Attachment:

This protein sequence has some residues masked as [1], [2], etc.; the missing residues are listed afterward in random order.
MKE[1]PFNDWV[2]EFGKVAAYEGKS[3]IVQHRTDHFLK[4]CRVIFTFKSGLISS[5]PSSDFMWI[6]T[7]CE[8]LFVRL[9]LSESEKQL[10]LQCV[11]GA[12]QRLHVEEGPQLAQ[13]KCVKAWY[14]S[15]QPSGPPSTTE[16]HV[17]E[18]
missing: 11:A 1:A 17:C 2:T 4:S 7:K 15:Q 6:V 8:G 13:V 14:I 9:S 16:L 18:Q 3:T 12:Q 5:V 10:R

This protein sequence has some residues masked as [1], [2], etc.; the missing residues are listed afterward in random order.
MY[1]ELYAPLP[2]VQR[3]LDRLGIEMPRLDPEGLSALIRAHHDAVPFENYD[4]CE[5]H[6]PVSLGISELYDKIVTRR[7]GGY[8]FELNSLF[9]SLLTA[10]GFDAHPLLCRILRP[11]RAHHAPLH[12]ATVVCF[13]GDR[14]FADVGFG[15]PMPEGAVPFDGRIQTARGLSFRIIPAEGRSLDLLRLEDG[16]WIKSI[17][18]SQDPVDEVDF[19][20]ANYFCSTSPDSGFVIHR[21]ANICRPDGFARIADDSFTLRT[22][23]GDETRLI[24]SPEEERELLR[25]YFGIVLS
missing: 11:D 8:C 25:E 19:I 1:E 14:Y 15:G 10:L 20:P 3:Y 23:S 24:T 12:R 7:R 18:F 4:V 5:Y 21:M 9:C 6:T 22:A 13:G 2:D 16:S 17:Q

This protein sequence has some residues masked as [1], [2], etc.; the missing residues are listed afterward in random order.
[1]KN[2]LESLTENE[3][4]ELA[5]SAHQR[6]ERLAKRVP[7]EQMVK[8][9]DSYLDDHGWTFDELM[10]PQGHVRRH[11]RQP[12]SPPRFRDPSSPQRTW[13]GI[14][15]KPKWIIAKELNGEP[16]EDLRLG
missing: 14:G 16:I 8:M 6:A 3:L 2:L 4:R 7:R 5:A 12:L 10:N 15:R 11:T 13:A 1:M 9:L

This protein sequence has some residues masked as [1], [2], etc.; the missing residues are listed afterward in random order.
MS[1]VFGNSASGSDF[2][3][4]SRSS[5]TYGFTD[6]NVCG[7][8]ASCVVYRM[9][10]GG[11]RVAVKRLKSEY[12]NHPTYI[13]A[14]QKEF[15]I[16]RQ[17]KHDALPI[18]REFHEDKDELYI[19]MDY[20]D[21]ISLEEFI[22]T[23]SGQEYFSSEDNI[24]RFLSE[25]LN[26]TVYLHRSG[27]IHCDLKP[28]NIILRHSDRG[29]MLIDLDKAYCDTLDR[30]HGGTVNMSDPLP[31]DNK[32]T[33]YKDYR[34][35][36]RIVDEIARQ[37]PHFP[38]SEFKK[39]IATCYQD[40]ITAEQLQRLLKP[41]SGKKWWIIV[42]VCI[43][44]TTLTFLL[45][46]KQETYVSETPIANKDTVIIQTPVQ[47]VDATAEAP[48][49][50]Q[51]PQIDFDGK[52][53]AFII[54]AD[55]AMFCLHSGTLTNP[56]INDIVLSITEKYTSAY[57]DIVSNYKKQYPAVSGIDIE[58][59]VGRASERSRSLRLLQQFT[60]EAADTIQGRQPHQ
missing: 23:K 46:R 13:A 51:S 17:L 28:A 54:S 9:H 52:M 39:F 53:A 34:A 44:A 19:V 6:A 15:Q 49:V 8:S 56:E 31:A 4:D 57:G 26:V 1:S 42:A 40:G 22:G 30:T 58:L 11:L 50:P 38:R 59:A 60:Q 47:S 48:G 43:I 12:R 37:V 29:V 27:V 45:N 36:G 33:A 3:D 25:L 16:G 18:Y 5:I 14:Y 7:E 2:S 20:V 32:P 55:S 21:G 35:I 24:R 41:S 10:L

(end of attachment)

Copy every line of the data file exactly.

This protein sequence has some residues masked as [1], [2], etc.; the missing residues are listed afterward in random order.
MKE[1]PFNDWV[2]EFGKVAAYEGKS[3]IVQHRTDHFLK[4]CRVIFTFKSGLISS[5]PSSDFMWI[6]T[7]CE[8]LFVRL[9]LSESEKQL[10]LQCV[11]GA[12]QRLHVEEGPQLAQ[13]KCVKAWY[14]S[15]QPSGPPSTTE[16]HV[17]E[18]
missing: 11:A 1:A 17:C 2:T 4:S 7:K 15:Q 6:V 8:G 13:V 14:I 9:S 16:L 18:Q 3:T 12:Q 5:V 10:R

This protein sequence has some residues masked as [1], [2], etc.; the missing residues are listed afterward in random order.
MY[1]ELYAPLP[2]VQR[3]LDRLGIEMPRLDPEGLSALIRAHHDAVPFENYD[4]CE[5]H[6]PVSLGISELYDKIVTRR[7]GGY[8]FELNSLF[9]SLLTA[10]GFDAHPLLCRILRP[11]RAHHAPLH[12]ATVVCF[13]GDR[14]FADVGFG[15]PMPEGAVPFDGRIQTARGLSFRIIPAEGRSLDLLRLEDG[16]WIKSI[17][18]SQDPVDEVDF[19][20]ANYFCSTSPDSGFVIHR[21]ANICRPDGFARIADDSFTLRT[22][23]GDETRLI[24]SPEEERELLR[25]YFGIVLS
missing: 11:D 8:C 25:E 19:I 1:E 14:Y 15:G 10:L 20:P 3:Y 23:S 24:T 12:R 7:R 18:F 4:V 5:Y 21:M 9:C 6:T 22:A 13:G 2:D 16:S 17:Q

This protein sequence has some residues masked as [1], [2], etc.; the missing residues are listed afterward in random order.
[1]KN[2]LESLTENE[3][4]ELA[5]SAHQR[6]ERLAKRVP[7]EQMVK[8][9]DSYLDDHGWTFDELM[10]PQGHVRRH[11]RQP[12]SPPRFRDPSSPQRTW[13]GI[14][15]KPKWIIAKELNGEP[16]EDLRLG
missing: 14:G 16:I 8:M 6:A 3:L 2:L 4:R 7:R 5:A 12:L 10:N 15:R 11:T 13:A 1:M 9:L

This protein sequence has some residues masked as [1], [2], etc.; the missing residues are listed afterward in random order.
MS[1]VFGNSASGSDF[2][3][4]SRSS[5]TYGFTD[6]NVCG[7][8]ASCVVYRM[9][10]GG[11]RVAVKRLKSEY[12]NHPTYI[13]A[14]QKEF[15]I[16]RQ[17]KHDALPI[18]REFHEDKDELYI[19]MDY[20]D[21]ISLEEFI[22]T[23]SGQEYFSSEDNI[24]RFLSE[25]LN[26]TVYLHRSG[27]IHCDLKP[28]NIILRHSDRG[29]MLIDLDKAYCDTLDR[30]HGGTVNMSDPLP[31]DNK[32]T[33]YKDYR[34][35][36]RIVDEIARQ[37]PHFP[38]SEFKK[39]IATCYQD[40]ITAEQLQRLLKP[41]SGKKWWIIV[42]VCI[43][44]TTLTFLL[45][46]KQETYVSETPIANKDTVIIQTPVQ[47]VDATAEAP[48][49][50]Q[51]PQIDFDGK[52][53]AFII[54]AD[55]AMFCLHSGTLTNP[56]INDIVLSITEKYTSAY[57]DIVSNYKKQYPAVSGIDIE[58][59]VGRASERSRSLRLLQQFT[60]EAADTIQGRQPHQ
missing: 23:K 46:R 13:A 51:S 17:L 28:A 54:S 9:H 52:M 39:F 53:A 34:A 44:A 19:V 6:A 15:Q 49:V 8:S 56:E 31:A 4:D 57:G 26:V 1:S 42:A 40:G 22:G 30:T 58:L 11:L 50:P 38:R 59:A 60:Q 47:S 48:G 43:I 12:R 37:V 29:V 27:V 45:N 36:G 33:A 3:D 25:L 16:G 18:Y 5:I 14:Y 7:E 2:S 20:V 32:P 55:S 21:G 35:I 24:R 41:S 10:L